Derivatives: Continuing capital growth boosts derivatives pricing

Pricing for 2011 contracts has picked up in the past month following the 22nd consecutive month of capital growth

CBRE-GFI market commentary

Derivatives prices have begun to rally as we near the end of Q2 2011, writes Sam Whitham. This is down to IPD revealing positive, if weak, capital growth for the fifth consecutive month this year. Contracts for 2011 are pricing closer to a level that reflects capital values remaining flat  for the year, and have upside potential as long as monthly capital growth figures avoid negative territory.

May 2011 provided 0.7% All- Property total returns, made up of marginal 0.14% capital growth and 0.55% income return. Year-to-date returns are 3.45% with seven months of the year left. Annual 2011 swap contracts are priced at around 6.15% total return, continuing to imply a 1%-plus capital values fall from now until December. But if current rates of return continued for the rest of the year, the total return would be around 8.5%.

The IPD All-Property Index has now recorded capital growth every month since July 2009. But over the same period, income return has fallen from 0.69% per month to 0.55% – its lowest level since capital values began to recover. This has been reflected in a gradual slide in equivalent yields, from 9%-plus in mid- 2009 to around 7.25% this May.

City offices have driven the market, outperforming the All-Property Index for the past 18 months and returning roughly 10% more capital growth since July 2009. Offices and retail have consistently provided capital growth, while industrial figures have flitted between positive and negative for the past 10 months. Annual 2011 contract pricing rose 16% from 5.3% in mid-May to 6.15% in mid-June, while 2012 contract prices remained flat, at 4.05%, continuing to imply falls in capital values of roughly 2.5%.  Contracts for 2013, 2014 and 2015 all rallied 25 basis points  to a 5.5% total return.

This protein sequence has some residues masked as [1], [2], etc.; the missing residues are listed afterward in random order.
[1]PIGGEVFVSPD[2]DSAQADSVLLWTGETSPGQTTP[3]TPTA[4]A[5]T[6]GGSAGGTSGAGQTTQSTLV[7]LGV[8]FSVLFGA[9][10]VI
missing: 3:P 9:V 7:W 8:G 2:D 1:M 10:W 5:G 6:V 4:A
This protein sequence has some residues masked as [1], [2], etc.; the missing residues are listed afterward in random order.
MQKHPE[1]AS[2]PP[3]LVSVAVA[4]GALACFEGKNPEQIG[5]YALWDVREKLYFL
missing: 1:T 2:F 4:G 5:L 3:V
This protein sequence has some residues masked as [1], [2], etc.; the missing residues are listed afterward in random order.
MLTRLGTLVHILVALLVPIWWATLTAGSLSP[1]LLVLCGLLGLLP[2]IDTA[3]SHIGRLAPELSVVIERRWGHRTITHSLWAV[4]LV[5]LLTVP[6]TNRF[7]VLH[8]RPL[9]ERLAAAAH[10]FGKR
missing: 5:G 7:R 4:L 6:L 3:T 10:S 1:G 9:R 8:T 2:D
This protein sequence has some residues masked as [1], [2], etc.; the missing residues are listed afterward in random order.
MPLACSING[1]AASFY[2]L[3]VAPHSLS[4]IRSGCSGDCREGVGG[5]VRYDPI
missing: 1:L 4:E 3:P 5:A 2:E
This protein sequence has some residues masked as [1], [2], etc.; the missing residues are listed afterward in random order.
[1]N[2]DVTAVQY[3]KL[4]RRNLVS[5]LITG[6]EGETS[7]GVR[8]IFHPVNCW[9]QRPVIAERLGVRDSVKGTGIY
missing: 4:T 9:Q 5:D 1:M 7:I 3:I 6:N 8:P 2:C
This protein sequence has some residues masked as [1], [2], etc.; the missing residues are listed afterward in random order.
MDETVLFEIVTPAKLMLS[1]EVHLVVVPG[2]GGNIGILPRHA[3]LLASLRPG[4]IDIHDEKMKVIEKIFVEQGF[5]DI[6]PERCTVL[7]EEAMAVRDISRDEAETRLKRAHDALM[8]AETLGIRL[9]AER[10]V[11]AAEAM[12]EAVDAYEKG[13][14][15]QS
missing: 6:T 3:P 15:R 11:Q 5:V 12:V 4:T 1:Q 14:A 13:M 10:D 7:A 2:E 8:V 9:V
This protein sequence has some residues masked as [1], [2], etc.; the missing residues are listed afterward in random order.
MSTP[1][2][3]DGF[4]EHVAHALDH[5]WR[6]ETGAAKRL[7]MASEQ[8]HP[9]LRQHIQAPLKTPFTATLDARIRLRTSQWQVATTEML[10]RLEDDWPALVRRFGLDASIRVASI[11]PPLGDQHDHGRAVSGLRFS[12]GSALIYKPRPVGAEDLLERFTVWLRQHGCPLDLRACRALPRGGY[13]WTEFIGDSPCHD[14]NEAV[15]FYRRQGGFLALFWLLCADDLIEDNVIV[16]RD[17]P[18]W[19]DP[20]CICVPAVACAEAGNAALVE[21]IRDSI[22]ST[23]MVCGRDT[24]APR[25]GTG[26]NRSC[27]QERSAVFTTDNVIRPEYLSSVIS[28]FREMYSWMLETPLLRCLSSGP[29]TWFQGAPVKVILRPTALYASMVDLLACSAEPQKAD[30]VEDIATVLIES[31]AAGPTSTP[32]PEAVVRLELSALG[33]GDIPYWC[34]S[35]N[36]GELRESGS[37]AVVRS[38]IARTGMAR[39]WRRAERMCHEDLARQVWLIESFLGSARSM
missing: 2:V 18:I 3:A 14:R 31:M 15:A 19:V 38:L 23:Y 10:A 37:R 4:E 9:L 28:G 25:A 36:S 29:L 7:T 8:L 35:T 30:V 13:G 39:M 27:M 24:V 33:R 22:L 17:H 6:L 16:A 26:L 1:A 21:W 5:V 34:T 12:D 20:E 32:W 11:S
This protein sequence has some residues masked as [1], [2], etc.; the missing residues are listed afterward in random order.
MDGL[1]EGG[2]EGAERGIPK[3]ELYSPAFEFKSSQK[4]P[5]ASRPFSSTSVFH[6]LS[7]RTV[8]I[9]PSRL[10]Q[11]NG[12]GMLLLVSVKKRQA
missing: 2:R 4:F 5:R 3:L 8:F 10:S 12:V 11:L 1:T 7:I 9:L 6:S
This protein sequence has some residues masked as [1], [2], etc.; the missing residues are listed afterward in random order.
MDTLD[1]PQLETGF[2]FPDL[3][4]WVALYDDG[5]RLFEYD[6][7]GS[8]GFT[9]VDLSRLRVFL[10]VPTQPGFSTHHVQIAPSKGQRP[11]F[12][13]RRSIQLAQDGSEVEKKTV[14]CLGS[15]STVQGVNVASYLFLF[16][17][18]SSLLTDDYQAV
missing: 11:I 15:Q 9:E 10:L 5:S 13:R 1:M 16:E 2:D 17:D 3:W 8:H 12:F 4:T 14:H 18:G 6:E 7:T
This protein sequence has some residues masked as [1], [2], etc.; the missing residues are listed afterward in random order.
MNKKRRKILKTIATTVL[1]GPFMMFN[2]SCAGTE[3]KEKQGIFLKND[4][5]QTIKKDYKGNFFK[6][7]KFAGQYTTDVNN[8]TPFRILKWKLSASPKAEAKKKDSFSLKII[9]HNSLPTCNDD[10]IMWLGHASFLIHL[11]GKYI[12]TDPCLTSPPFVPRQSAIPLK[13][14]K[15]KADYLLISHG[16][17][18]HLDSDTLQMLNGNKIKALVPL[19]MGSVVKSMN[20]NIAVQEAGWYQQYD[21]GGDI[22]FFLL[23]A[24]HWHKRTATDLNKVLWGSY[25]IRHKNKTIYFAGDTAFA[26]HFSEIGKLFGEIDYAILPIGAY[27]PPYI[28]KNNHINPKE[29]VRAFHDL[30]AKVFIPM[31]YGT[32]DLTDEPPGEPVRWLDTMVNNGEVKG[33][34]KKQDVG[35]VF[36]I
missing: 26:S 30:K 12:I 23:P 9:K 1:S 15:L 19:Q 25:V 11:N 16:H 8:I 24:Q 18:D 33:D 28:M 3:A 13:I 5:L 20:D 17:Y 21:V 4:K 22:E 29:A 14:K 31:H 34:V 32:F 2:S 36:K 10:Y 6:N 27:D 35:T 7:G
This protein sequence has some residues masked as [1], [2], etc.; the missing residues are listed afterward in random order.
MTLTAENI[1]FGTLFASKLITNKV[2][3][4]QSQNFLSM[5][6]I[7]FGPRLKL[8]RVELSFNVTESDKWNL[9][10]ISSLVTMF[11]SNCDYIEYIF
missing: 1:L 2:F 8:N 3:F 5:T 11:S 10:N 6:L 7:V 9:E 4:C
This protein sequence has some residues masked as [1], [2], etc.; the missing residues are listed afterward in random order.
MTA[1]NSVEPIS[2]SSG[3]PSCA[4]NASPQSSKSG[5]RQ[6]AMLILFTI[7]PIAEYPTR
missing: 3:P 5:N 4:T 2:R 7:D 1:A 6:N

Halifax House Price Index contract prices also rallied along the curve. One-year contracts now forecast a 4.5% fall in the average UK house price this year; with prices already up 0.52% so far this year this implies a 5% fall between May and December.  Two-year contracts forecast further falls before a gradual increase in subsequent years. The rally in prices has led to increased interest from market participants, linked to relatively positive whispers from valuation departments. Pricing in the first five months of the year implied little change in capital values. A more definite direction in market sentiment – positive or negative – could help increase volumes.

The UK equity market fell roughly 4% in the past month because of concerns about when, rather than if, Greece will default, and the repercussions.  On 16 June, Bloomberg published an article titled ‘Europe’s “Lehman moment” looms’, as  the CDS swap market upped Greece’s five-year probability  of default to more than 75%. The fall in the FTSE’s value reiterates the fact that the UK has not pulled clear of the tough times that have hung over recent years. Another economic collapse would undoubtedly have a direct effect on commercial property prices and a significant bearing on property derivatives prices, where such occurrences are not priced in.